All schools in this sample use restorative practices, some tailoring them to align with their specific school values. Five of these seven schools use PB4L School-Wide and the other two have programmes already in place successfully targeting school culture and behaviour.
Positive Behaviour for Learning – School-Wide (PB4L School-Wide) is a framework that schools can use to develop a social culture that supports learning and positive behaviour. Based on international evidence, it looks at behaviour and learning from a whole-of-school as well as an individual child perspective.
PB4L School-Wide takes the approach that opportunities for learning and achievement increase if:
PB4L School-Wide takes 3-5 years to put in place. Over this time, schools should see:
Priority is given to secondary schools, low-decile schools with high numbers of Māori and Pacific Island students on their roll and schools that can be part of a School-Wide cluster.
Two of the schools in this sample are pilot schools for an integrated PB4L RP model.
Restorative Practice is defined by these three components:
Five of the seven schools are participants in Te Kotahitanga or He Kākano (the programme initiated in 2009 specifically for school leaders and including coaching and mentoring). These programmes increase school-wide capability regarding culturally responsive curriculum and enhance the leadership of change. Principals in these schools particularly appreciated the input of the programme facilitators and mentors and valued their expertise and input as external critical friends.
The Te Kotahitanga schools use aspects of the Effective Teacher Profile as part of their appraisal tools.
The Effective Teaching Profile consists of six elements:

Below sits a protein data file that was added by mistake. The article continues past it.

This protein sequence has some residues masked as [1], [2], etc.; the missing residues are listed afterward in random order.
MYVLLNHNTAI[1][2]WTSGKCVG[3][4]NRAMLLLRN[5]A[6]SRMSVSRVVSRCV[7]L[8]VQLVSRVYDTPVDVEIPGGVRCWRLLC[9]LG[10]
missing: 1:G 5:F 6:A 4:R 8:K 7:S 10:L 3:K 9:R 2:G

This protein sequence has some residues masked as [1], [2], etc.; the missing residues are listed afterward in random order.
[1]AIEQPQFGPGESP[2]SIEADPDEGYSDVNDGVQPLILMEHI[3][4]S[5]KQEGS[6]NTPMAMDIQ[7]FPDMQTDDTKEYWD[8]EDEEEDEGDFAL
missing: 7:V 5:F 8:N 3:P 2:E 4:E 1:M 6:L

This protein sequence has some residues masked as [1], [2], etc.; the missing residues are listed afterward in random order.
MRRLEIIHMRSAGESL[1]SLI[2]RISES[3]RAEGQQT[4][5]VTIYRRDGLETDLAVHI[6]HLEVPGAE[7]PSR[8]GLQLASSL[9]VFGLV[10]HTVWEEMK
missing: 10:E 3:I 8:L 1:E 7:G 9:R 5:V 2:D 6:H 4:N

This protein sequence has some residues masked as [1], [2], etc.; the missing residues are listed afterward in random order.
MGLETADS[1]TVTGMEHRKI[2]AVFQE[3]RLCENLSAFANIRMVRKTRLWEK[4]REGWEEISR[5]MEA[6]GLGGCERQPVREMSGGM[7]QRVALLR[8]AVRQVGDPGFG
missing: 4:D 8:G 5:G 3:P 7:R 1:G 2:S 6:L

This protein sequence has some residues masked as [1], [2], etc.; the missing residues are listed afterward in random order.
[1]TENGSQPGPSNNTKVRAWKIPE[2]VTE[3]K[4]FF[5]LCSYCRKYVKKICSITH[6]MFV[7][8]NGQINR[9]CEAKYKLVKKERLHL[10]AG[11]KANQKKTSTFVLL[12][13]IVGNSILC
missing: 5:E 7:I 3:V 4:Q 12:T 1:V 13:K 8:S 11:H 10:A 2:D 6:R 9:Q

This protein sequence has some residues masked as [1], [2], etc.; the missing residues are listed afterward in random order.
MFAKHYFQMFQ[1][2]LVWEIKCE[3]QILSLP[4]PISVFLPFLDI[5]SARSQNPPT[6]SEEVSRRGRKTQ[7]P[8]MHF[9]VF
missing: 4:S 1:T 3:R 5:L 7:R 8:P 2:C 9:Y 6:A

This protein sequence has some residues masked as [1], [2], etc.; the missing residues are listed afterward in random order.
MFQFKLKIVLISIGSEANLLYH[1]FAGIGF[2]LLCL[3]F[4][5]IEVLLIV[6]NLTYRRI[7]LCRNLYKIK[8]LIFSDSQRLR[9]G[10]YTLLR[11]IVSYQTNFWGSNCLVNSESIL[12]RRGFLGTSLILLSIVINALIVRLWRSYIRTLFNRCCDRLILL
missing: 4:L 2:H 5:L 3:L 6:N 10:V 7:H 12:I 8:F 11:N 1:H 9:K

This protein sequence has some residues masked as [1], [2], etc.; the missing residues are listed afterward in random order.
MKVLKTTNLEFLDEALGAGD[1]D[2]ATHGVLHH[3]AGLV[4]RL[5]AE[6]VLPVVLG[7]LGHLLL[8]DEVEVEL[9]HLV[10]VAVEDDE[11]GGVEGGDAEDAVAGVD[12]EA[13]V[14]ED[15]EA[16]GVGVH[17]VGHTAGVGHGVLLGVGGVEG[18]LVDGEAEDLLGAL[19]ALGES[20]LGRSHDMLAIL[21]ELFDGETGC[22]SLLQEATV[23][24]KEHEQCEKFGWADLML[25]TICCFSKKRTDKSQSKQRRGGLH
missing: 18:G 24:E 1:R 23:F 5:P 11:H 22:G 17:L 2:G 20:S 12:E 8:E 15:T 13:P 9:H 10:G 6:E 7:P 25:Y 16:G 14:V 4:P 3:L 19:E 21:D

Manaakitanga – teachers care for their students as culturally located human beings above all else.
Mana motuhake – teachers care for the performance of their students.
Ngā whakapiringatanga – teachers are able to create a secure, well-managed learning environment.
Wananga – teachers are able to engage in effective teaching interactions with Māori students as Māori.
Ako – teachers can use strategies that promote effective teaching interactions and relationships with their learners.
Kotahitanga – teachers promote, monitor and reflect on outcomes that in turn lead to improvements in educational achievement for Māori students.
The Effective Teaching Profile was implemented in the classroom of participating teachers in 2004 and 2005 by means of the Te Kotahitanga Professional Development Programme. This programme consists of an initial induction hui, which is followed by a term-by-term cycle of formal observations, follow-up feedback, group co-construction meetings, and targeted shadow-coaching. Other activities that support this programme, such as new knowledge, new teaching strategies and/or new assessment procedures are introduced on a ‘needs’ basis.